House Democrats on Wednesday decided to abandon a vote on the reauthorization of several government surveillance programs under the Foreign Intelligence Surveillance Act (FISA).
FISA, the USA PATRIOT Act, and similar legislation is amended under the USA FREEDOM Act, which was enacted in June 2015 and expired on March 15, 2020, after being silently extended for several months.
An amendment to the USA FREEDOM Act that would limit the government’s access to Americans’ Internet browsing and search history was rejected in the Senate earlier this month, falling short of a single vote.
A similar amendment proposed earlier this week by Representatives Zoe Lofgren (D-CA) and Warren Davidson (R-OH) saw broad support in the House of Representatives, but the vote on the USA FREEDOM Reauthorization Act was abandoned on Wednesday, after both the Department of Justice and President Donald Trump publicly opposed the bill.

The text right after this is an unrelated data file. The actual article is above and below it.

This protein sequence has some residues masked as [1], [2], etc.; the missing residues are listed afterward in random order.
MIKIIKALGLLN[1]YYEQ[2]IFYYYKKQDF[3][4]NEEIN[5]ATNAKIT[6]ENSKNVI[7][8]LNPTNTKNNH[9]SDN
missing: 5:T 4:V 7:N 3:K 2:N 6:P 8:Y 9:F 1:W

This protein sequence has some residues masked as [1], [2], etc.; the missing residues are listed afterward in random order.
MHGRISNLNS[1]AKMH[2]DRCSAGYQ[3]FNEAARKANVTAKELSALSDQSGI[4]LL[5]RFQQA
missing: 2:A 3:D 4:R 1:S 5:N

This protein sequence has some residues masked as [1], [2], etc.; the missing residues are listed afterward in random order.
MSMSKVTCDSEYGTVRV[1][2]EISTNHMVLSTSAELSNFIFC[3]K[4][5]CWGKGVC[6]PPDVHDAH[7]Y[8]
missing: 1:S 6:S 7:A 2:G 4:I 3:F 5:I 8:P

In a statement published on Wednesday morning, Assistant Attorney General Stephen E. Boyd underlined that the DoJ opposes the Lofgren-Davidson amendment, saying that it would limit the DoJ’s ability to pursue terrorists and spies.
“Given the cumulative negative effect of these legislative changes on the Department’s ability to identify and track terrorists and spies, the Department must oppose the legislation now under consideration in the House. If passed, the Attorney General would recommend that the President veto the legislation,” Boyd said.
In a tweet on Tuesday, President Donald Trump urged Republicans to vote against the FISA bill, at least until light is shed into the FBI’s surveillance of his presidential campaign in 2016.
“I hope all Republican House Members vote NO on FISA until such time as our Country is able to determine how and why the greatest political, criminal, and subversive scandal in USA history took place!,” President Trump tweeted.
In a tweet on Wednesday, the president made it clear that he would veto the FISA reauthorization, should it pass the House.
Since FISA reauthorization failed, the FBI and others can no longer use the now-expired authorities for data collection in newly opened investigations. The abandoned vote also impacts the National Security Agency’s surveillance program, which was suspended in early 2019.